“Affect” names a conceptual problem as much as a tangible thing. As such, it is best understood as an umbrella term that includes related, and more familiar, words such as “feeling” and “emotion,” as well as efforts to make distinctions among them. The Oxford English Dictionary (OED) traces the history of the term to the seventeenth century, aligning it with “desire” or “passion” and opposing it to “reason.” Further specifying that “affect” is both a “mental” and a “bodily” disposition, the OED sets in place a persistent ambiguity that challenges distinctions between mind and body. More technical uses of the term emerge from mid-twentieth-century scientific psychology, where “affect” designates sensory processes or experiences prior to cognition and distinguishes such sensations from the cognitive processes that produce emotions (Damasio 1994). Because affect, emotions, and feelings stand at the intersection of mind and body, cognition and sensation, and conscious and …

Embodiments, Feelings, Methodologies


The keyword “African” has been and remains a touchstone for African-descended peoples’ struggle for identity and inclusion, encompassing extremes of racial denigration and vindication in a nation founded on the enslavement of Africans. Both the African presence throughout the Americas and its significance for constructions of national culture in the United States have remained fraught with racialized and exclusionary power relations. In a nation that has traditionally imagined its culture and legislated its polity as “white,” “African” has often provided for African Americans a default basis for identity in direct proportion to their exclusion from national citizenship.

As scholars ranging from Winthrop Jordan (1969) to Jennifer L. Morgan (2004) have noted, there was nothing natural or inevitable about the development of racial slavery in the Americas. Nor was the emergence of the racialized category of the African as permanent slave foreordained. European travelers who recorded their initial encounters with Africans …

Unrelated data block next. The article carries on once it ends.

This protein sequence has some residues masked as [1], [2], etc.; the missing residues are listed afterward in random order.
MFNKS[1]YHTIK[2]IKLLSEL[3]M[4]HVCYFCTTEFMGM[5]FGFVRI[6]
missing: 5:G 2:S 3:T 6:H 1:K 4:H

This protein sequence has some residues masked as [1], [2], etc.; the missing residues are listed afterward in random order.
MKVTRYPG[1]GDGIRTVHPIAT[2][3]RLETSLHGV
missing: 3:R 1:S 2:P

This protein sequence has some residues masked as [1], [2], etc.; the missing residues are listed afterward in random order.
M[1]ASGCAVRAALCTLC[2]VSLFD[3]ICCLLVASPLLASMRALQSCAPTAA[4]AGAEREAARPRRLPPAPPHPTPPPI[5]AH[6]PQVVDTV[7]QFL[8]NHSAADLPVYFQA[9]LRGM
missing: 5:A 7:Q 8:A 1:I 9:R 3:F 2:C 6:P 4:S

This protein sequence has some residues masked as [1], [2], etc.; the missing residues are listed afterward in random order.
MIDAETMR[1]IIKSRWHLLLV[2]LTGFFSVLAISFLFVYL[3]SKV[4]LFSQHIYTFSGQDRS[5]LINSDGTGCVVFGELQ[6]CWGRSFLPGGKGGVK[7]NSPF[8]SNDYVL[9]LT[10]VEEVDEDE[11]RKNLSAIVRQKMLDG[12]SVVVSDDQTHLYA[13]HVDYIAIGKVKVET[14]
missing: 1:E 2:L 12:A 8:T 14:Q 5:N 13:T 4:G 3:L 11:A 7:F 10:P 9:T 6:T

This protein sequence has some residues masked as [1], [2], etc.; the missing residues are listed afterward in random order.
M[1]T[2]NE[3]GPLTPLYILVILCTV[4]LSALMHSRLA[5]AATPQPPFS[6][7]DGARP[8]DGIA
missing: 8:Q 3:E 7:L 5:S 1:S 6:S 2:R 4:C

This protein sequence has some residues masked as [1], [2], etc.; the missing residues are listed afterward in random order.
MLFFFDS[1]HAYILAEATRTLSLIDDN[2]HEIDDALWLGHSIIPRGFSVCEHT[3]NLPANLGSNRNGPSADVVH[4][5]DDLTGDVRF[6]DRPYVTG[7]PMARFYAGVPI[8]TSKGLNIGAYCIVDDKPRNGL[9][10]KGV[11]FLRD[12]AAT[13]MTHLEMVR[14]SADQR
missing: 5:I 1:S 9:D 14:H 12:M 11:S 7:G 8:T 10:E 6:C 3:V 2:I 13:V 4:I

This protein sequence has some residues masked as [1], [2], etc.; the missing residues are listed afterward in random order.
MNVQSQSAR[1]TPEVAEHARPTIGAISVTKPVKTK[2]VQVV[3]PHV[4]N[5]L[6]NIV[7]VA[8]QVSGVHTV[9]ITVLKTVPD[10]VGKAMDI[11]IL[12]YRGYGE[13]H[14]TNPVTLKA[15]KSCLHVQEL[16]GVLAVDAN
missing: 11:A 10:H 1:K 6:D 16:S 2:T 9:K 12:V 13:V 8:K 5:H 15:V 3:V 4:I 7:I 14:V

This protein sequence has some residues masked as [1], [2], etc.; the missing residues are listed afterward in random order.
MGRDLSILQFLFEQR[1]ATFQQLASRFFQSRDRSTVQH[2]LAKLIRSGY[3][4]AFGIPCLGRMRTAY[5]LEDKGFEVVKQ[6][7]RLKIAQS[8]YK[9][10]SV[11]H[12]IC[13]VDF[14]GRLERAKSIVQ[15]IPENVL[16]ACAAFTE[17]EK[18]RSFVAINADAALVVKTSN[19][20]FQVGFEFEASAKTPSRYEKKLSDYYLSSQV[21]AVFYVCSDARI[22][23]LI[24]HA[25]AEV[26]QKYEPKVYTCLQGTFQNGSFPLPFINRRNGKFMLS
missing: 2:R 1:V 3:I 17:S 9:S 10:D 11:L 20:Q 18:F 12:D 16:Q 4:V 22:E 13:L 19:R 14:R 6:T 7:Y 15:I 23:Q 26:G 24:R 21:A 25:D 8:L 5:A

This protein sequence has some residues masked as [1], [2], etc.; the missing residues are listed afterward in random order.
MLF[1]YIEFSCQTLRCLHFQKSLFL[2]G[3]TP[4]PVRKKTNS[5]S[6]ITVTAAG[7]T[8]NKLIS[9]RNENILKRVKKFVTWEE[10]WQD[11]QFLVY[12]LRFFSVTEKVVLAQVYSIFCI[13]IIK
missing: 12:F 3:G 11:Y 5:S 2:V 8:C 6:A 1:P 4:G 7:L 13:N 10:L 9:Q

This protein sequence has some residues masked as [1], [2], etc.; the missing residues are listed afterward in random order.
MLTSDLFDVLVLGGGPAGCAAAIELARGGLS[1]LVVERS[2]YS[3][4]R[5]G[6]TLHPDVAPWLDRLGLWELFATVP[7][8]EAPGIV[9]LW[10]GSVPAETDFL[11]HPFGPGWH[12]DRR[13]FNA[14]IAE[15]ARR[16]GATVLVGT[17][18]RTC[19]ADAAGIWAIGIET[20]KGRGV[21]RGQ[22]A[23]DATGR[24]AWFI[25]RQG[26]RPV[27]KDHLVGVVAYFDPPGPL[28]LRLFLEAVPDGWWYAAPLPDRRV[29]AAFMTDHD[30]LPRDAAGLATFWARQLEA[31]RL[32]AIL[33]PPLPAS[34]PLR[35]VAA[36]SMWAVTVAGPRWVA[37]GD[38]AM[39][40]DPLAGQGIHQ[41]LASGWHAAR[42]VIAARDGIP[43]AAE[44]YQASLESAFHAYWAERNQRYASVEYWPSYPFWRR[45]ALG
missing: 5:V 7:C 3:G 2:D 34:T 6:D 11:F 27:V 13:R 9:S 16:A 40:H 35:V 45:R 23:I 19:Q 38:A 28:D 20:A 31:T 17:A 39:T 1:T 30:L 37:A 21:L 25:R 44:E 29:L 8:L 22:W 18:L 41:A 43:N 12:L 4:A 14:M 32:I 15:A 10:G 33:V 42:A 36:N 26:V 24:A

Collectivities, Embodiments, Places


“We hold these truths to be self-evident,” begins the main body of the Declaration of Independence, and the definition of “America” may likewise seem utterly self-evident: the short form of the nation’s official name. Yet the meaning of this well-worn term becomes more elusive the closer we scrutinize it. Since “America” names the entire hemisphere from the Yukon to Patagonia, its common use as a synonym for the United States of America is technically a misnomer, as Latin Americans and Canadians continually (if resignedly) point out. Given the nearly universal intelligibility of this usage, their objection may seem a small question of geographical semantics. But “America” carries multiple connotations that go far beyond the literal referent of the nation-state. In the statement “As Americans, we prize freedom,” “American” may at first seem to refer simply to U.S. citizens, but the context of the sentence strongly implies a consensual understanding of …

Disciplinarities, Ideologies, Places


“Orientals are carpets!” is a common Asian American retort today, one that rejects the linkage between objects of desire—whether hand-woven carpets made in central and western Asia or porcelains made in China—and the people who make them. During the late-1960s phase of the civil rights movement, second- and third-generation, college-age, mainly Chinese and Japanese Americans from the United States and Canada protested the term “Oriental,” seeking to replace it with the seemingly less fraught term “Asian.” But as in any debate about naming practices, the names rejected and defended reflect differing points of view, as groups trouble certain terms and adopt others in order to shape and reshape meanings for themselves. “Asia,” “Asian,” and “Asiatic” are still common, though the latter is far less preferred. Variations such as “Asianic,” “Asiaticism,” “Asiatise,” “Asiatall,” “Asiatican,” and “Asiatically” are now archaic.

Each of these terms comes loaded with particular spatial orientations rooted in

Collectivities, Embodiments, Places


The word “black” has a long and vexed history both inside and outside the United States. Typically used as a neutral reference to the darkest color on the spectrum, the word has also taken on negative cultural and moral meanings. It describes both something that is “soiled,” “stained,” “evil,” or “morally vapid” and people of a darker hue. The American Heritage Dictionary provides a typical example of this dual usage. One of the entries under “black” as an adjective is “gloomy, pessimistic, dismal,” while another is “of or belonging to a racial group having brown to black skin, especially one of African origin: the Black population of South Africa.” The slippage in the latter definition from “brown to black” highlights the ways in which the term’s negative cultural and moral connotations are racialized through reference to not-quite-white but also not-always-black bodies. This slippage maintains hierarchies among the races scaled …